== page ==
Algis Valiunas

Fellow

Algis Valiunas is a Fellow at the Ethics and Public Policy Center and a contributing editor to The New Atlantis, a journal about the ethical, political, and social implications of modern science technology.

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Algis Valiunas is a Fellow at the Ethics and Public Policy Center and a contributing editor to The New Atlantis, a journal about the ethical, political, and social implications of modern science technology.

A literary essayist, his writings have appeared in Commentary, the Weekly StandardNational ReviewFirst Things, the American Spectator, the New Criterion, and the Claremont Review of Books. They have also appeared in various collections, including most recently The Best Spiritual Writing, 2013 (Penguin, 2012). He is also the author of the book Churchill’s Military Histories: A Rhetorical Study (Encounter, 2002). He holds degrees from Dartmouth College; Trinity College, Cambridge; and the University of Chicago, where Saul Bellow was his doctoral dissertation adviser in the Committee on Social Thought.

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The Gospel According to Dickens

Algis Valiunas

Charles Dickens penned a modern quasi-mythic trove of Christian wisdom and, above all, joy.

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The Ordinary Ennobled

Algis Valiunas

Maybe if one were to call self-actualization by another name, its stigma would be reduced. So call it self-perfection instead, and think of Goethe as its finest embodiment.

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A Scientist’s Mind, A Poet’s Soul

Algis Valiunas

Except for Aristotle, no scientist before or since Alexander von Humboldt can boast an intellect as universal in reach as his and as influential for the salient work of his time. His neglect today is unfortunate but instructive.

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Our History Then and Now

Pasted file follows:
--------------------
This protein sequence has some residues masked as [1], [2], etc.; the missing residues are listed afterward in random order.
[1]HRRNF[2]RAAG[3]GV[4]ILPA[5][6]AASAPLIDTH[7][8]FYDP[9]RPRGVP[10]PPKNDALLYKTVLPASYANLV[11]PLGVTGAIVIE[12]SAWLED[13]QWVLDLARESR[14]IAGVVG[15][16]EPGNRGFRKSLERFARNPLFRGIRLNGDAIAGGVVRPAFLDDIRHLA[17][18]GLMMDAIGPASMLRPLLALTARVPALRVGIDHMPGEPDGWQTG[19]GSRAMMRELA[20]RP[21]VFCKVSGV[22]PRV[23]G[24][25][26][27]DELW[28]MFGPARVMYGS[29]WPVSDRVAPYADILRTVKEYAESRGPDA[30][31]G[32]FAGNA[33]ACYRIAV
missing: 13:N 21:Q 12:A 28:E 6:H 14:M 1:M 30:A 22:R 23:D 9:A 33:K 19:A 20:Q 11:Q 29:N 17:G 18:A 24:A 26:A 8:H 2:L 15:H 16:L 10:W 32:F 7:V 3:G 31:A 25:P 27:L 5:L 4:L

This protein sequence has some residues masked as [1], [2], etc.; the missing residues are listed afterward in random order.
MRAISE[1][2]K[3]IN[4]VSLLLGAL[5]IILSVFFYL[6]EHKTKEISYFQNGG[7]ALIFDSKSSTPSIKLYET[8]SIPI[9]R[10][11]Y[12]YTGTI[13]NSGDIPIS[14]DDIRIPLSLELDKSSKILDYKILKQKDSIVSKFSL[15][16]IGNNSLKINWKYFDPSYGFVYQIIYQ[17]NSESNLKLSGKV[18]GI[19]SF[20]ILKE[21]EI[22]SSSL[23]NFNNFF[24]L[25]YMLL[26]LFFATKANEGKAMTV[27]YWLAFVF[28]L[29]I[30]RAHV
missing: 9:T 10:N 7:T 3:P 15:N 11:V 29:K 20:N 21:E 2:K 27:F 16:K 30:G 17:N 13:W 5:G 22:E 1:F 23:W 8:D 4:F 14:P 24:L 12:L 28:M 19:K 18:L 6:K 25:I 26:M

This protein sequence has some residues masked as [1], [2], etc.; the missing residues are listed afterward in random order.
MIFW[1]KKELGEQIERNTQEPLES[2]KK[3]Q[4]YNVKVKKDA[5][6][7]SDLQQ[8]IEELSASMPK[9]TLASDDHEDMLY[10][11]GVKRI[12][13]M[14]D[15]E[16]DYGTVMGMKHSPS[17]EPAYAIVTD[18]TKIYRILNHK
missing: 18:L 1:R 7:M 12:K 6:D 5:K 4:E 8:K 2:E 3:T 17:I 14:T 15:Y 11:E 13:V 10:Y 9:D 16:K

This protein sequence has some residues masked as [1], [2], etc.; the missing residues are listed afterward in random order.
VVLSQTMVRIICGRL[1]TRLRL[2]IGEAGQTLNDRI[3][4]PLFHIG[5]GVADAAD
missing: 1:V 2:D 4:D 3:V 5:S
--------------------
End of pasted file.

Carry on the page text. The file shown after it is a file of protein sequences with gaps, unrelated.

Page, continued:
Algis Valiunas

American historiography — the writing of our history — has never been a more hotly contested political battleground than it is today.

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The Genius of Wordsworth

Algis Valiunas

William Wordsworth was the greatest of the English Romantics, innovative in form and content, yet with a lasting influence on the conservative sensibility in culture and politics. Now he, along with Shakespeare and perhaps John Milton, belongs to the exclusive company of English poets whose names even the minimally educated are almost certain to have heard.

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Civilized Uncertainty

Algis Valiunas

Thomas Mann never could explain what the world was, but he did a masterly job of portraying it in all its glorious and bedeviled complication.

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Humanities Magazine / September 29, 2020

In Plague Time

Algis Valiunas

There is a masterly and instructive literature that treats of epidemics far more frightful than that of COVID-19, and reminds us what human beings are capable of, in the way of nobility and depravity, when the question of whether one will live out the week is a 50-50 proposition.

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Russian Purgatory

Algis Valiunas

Twentieth-century terror for terror’s sake—mass suffering and death at the call of a tyrant’s devastating whim, in the service of absolute nihilism—ravaged the soul of the Russian people. Their soul’s current pitiable state bespeaks the ordeal through which it passed under the evil regime of Soviet communism.

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The Mind of the Moralist

Algis Valiunas

Everyone knew what a man Samuel Johnson was, the very best of the best. If only he had known it himself.

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Turing and the Uncomputable

Algis Valiunas

As Alan Turing mentally constructed his universal machine, the very foundations of mathematics — the basis for the modern understanding of the physical world — were called into question. As he pondered the similarities between the mind of man and the mind of the machine, the traditional meaning of our humanity was challenged.

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Everlasting Youth

Algis Valiunas

Renowned above all for his flights of lyric sublimity, Percy Bysshe Shelley could be as ravishingly melancholy as John Keats and as tenderly exultant as William Wordsworth. Yet his verse could be flagrantly unlovely in the service of his political hatreds, which were many and fierce.

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Ibsen’s Soulcraft

Algis Valiunas

Henrik Ibsen’s daring created the taste by which he is now appreciated. He was the arch-poet of emancipatory liberalism.

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